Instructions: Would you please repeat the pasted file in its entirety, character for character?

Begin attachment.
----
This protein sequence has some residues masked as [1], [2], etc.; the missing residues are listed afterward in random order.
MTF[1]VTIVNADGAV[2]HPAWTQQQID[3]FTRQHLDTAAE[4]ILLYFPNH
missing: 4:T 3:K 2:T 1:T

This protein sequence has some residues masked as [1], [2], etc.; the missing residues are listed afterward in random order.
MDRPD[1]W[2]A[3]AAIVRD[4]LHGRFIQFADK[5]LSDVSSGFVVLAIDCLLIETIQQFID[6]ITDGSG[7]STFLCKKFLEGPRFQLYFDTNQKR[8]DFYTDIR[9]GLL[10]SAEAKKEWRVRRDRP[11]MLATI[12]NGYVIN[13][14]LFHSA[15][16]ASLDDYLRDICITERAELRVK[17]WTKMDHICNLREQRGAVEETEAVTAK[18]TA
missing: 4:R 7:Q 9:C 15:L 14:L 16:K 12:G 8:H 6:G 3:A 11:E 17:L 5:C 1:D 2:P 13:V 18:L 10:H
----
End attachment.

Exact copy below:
This protein sequence has some residues masked as [1], [2], etc.; the missing residues are listed afterward in random order.
MTF[1]VTIVNADGAV[2]HPAWTQQQID[3]FTRQHLDTAAE[4]ILLYFPNH
missing: 4:T 3:K 2:T 1:T

This protein sequence has some residues masked as [1], [2], etc.; the missing residues are listed afterward in random order.
MDRPD[1]W[2]A[3]AAIVRD[4]LHGRFIQFADK[5]LSDVSSGFVVLAIDCLLIETIQQFID[6]ITDGSG[7]STFLCKKFLEGPRFQLYFDTNQKR[8]DFYTDIR[9]GLL[10]SAEAKKEWRVRRDRP[11]MLATI[12]NGYVIN[13][14]LFHSA[15][16]ASLDDYLRDICITERAELRVK[17]WTKMDHICNLREQRGAVEETEAVTAK[18]TA
missing: 4:R 7:Q 9:C 15:L 14:L 16:K 12:G 8:H 6:G 3:A 11:E 17:L 5:C 1:D 2:P 13:V 18:L 10:H